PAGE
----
Like all of the Enchanter trilogy a very traditional game, Sorcerer is divided into two open-ended areas of exploration, the Guild of Enchanters and a sprawling wilderness and underground map which ultimately proves to house Belboz’s abductor, the demon Jeearr (another thoroughly Meretzkian name, and a character who also turns up in the last of the Zork gamebooks he was writing at the same time). The overall feel is looser than Enchanter, with the first game’s understated humor replaced with a more gonzo sensibility that can rub some players the wrong way. This player, who felt that Planetfall often seemed to be trying just a bit too hard, doesn’t exactly find Sorcerer hilarious but never really found it irritating in the way that Meretzky’s earlier game could occasionally be either. Perhaps the fact that Sorcerer wasn’t explicitly billed as a comedy left Meretzky feeling freer not to force the issue at every possible juncture.
Another Planetfall trait, that of lots of Easter eggs and red herrings, is also notable in Sorcerer, but again to a lesser extent. The useless bits, such as a functioning log flume and roller coaster inside the amusement park inexplicably located almost next door to Jeearr’s infernal lair, are mostly good fun. The sadomasochistic “potion of exquisite torture” is a standout that is just a bit risque for the prudish world of adventure gaming:
>drink indigo potion
The potion tastes like a combination of anchovies, prune juice, and garlic powder. As you finish swallowing the potion, a well-muscled troll saunters in. He whacks your head with a wooden two-by-four, grunting "You are playing Sorcerer. It was written by S. Eric Meretzky. You will have fun and enjoy yourself." He repeats this action 999 more times, then vanishes without a trace.
Another great bit comes if you use the aimfiz spell — “transport caster to someone else’s location” — to try to find Meretzky himself:
>cast aimfiz on meretzky
As you cast the spell, the moldy scroll vanishes!
You appear on a road in a far-off province called Cambridge. As you begin choking on the polluted air, a mugger stabs you in the back with a knife. A moment later, a wild-eyed motorist plows over you.
**** You have died ****
Like any old-school adventure game, Sorcerer is full of goofy and often random ways to die, from wandering into a room that’s missing a floor to getting buried under coins by an overenthusiastic slot machine. Still, Meretzky manages to skirt the letter if not quite the spirit of Andrew Plotkin’s Cruelty Scale through the gaspar spell: “provide for your own resurrection.” Gaspar returns you upon your death alive and well to the place where you last cast it, a handy substitute for the technological rather than arcane solution of restoring a saved game. If nothing else, its presence proves that Infocom was thinking about the arbitrary cruelty of most adventure games and wondering if a friendlier approach might be possible. (Space limitations would, however, always limit how far they could travel down this path. It would always be easier to simply kill the player than try to implement the full consequences of a bad — or simply unplanned for — decision.) Another sign of evolving thought on design comes in the form of the berzio potion (“obviate need for food or drink”), which slyly lets you bid adieu to the hunger and thirst timers of Enchanter and Planetfall. A year later, Spellbreaker would not even bother you with the whole tedious concept at all.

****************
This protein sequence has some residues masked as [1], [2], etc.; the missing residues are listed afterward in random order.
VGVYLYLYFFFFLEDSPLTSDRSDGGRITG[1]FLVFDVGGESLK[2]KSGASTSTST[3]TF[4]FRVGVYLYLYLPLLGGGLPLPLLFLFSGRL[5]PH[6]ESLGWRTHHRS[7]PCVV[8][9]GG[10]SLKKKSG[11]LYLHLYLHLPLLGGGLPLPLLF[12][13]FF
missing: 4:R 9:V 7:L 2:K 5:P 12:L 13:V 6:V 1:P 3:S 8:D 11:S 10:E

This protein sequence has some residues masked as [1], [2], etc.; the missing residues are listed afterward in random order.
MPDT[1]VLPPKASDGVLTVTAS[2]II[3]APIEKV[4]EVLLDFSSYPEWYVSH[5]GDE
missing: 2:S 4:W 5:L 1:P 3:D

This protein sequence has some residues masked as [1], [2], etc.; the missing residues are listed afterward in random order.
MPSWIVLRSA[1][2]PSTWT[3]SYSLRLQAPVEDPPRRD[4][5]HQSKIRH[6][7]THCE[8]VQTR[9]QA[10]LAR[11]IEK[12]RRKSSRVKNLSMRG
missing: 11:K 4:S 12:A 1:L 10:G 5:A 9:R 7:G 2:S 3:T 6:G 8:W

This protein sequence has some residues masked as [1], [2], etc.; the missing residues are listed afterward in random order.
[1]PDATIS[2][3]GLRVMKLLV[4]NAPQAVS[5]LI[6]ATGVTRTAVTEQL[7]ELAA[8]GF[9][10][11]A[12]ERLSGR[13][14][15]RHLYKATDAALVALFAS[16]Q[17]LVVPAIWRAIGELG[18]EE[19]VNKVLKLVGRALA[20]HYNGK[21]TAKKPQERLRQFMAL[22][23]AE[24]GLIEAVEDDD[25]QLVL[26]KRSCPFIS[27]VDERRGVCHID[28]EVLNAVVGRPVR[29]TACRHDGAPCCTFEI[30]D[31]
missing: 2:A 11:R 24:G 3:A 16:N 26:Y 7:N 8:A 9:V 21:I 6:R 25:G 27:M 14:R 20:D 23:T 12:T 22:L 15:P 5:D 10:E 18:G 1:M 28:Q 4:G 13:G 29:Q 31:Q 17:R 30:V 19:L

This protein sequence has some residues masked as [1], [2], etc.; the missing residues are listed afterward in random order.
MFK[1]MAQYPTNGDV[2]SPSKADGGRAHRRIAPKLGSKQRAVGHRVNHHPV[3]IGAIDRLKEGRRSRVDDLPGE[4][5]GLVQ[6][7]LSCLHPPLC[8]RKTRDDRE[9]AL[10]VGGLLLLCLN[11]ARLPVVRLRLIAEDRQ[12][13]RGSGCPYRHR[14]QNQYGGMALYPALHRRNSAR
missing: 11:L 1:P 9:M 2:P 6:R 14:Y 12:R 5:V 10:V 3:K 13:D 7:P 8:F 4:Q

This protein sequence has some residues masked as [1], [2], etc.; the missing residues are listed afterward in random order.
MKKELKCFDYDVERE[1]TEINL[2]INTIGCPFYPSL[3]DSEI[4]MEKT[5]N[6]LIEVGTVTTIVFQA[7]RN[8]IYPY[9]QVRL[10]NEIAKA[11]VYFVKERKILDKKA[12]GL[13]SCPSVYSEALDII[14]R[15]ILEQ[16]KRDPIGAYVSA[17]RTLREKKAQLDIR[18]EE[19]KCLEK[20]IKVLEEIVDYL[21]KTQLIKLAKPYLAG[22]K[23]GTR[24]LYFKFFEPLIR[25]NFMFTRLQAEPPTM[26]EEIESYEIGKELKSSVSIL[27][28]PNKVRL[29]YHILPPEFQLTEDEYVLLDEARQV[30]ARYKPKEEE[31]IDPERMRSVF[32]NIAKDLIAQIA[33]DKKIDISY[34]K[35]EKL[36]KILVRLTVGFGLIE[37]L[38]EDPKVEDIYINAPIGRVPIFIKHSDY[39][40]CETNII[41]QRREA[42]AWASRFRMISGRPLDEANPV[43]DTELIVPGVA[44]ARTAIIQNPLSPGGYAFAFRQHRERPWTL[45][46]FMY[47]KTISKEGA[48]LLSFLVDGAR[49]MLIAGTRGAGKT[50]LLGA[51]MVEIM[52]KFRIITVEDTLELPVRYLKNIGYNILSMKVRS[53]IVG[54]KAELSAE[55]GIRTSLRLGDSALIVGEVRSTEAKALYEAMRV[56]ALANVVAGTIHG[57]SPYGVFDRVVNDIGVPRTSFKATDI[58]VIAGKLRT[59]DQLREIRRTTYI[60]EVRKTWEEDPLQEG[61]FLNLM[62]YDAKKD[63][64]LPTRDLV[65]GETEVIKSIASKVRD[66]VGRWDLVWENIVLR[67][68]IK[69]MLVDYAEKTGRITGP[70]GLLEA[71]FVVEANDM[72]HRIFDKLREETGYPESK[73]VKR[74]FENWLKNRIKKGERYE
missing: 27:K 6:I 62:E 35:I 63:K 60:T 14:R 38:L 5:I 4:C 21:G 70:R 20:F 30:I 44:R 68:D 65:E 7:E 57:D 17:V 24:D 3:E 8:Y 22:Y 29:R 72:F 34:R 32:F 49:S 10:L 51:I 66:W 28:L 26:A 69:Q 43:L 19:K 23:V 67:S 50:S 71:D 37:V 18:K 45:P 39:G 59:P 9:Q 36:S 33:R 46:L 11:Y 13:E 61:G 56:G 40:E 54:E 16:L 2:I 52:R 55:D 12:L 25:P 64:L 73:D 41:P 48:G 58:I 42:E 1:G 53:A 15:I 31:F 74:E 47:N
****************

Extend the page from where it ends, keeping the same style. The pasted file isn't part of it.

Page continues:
As the presence of amusement parks and casinos next to abducted enchanters and demons would imply, Sorcerer doesn’t concern itself at all with the fictional consistency that marked Planetfall or even, for that matter, Enchanter. Plot also takes a back seat for most of the game. You simply explore and solve puzzles until you suddenly bump into Jeearr and remember why you’re here. Likewise, some of the writing is a bit perfunctory if we insist on viewing Sorcerer as a literary experience. That, however, is not its real strength.
I find Meretzky slightly overrated as a writer but considerably underrated as a master of interlocking puzzle design. Sorcerer is full of clever puzzles, one of which, a relatively small part of the brilliant time-travel sequence in the coal mine, represents the last little bit of content which Infocom salvaged from the remaining scraps of the original MIT Zork. Yet it isn’t even one of the most memorable puzzles in Sorcerer; those are all Meretzky originals. In addition to that superb time-travel puzzle, there’s a fascinating thing that seems to be a maze but isn’t — quite. Both time-travel puzzles and pseudo-mazes were already burgeoning traditions at Infocom; both would remain obsessions of the Imps for years to come. Meretzky does both traditions proud here. I won’t say too much more about Sorcerer‘s puzzles simply because you really should enjoy them for yourself if you haven’t already. They’re always entertaining, clever, and (sudden deaths and one tricky sequence involving a timed mail delivery early in the game aside) fair, and don’t deserve to be spoiled by the likes of me.
Sorcerer shipped in March of 1984 in a box that was fairly plebeian for this era of Infocom. The crown jewel was contained inside the box this time, in the form of the infotater, an elaborately illustrated code wheel that was both one of Infocom’s most blatant uses yet of a feely as unabashed copy protection and so cool that it didn’t really matter. The infotater is today among the rarer pieces of Infocom ephemera. It remained in production for just a few months before Infocom switched to a standardized box format that was too small to accommodate it, and were thus forced to replace it with a less interesting table of information on plain paper.
Sorcerer sold decently, although not quite as well as Enchanter or the Zork games. (The steady downward trend in sales of Infocom’s flagship line of fantasy games would soon become a matter of increasing concern — but more on that in future articles.) Lifetime sales would end up in the vicinity of 45,000, with more than two thirds of those coming in 1984 alone. It’s not one of the more ambitious games of Infocom nor, truth be told, one of the absolute best, but it is a solid, occasionally charming, playable game. If you find yourself in the mood for an enjoyable traditional text adventure that plays relatively fair with you, you could certainly do a lot worse.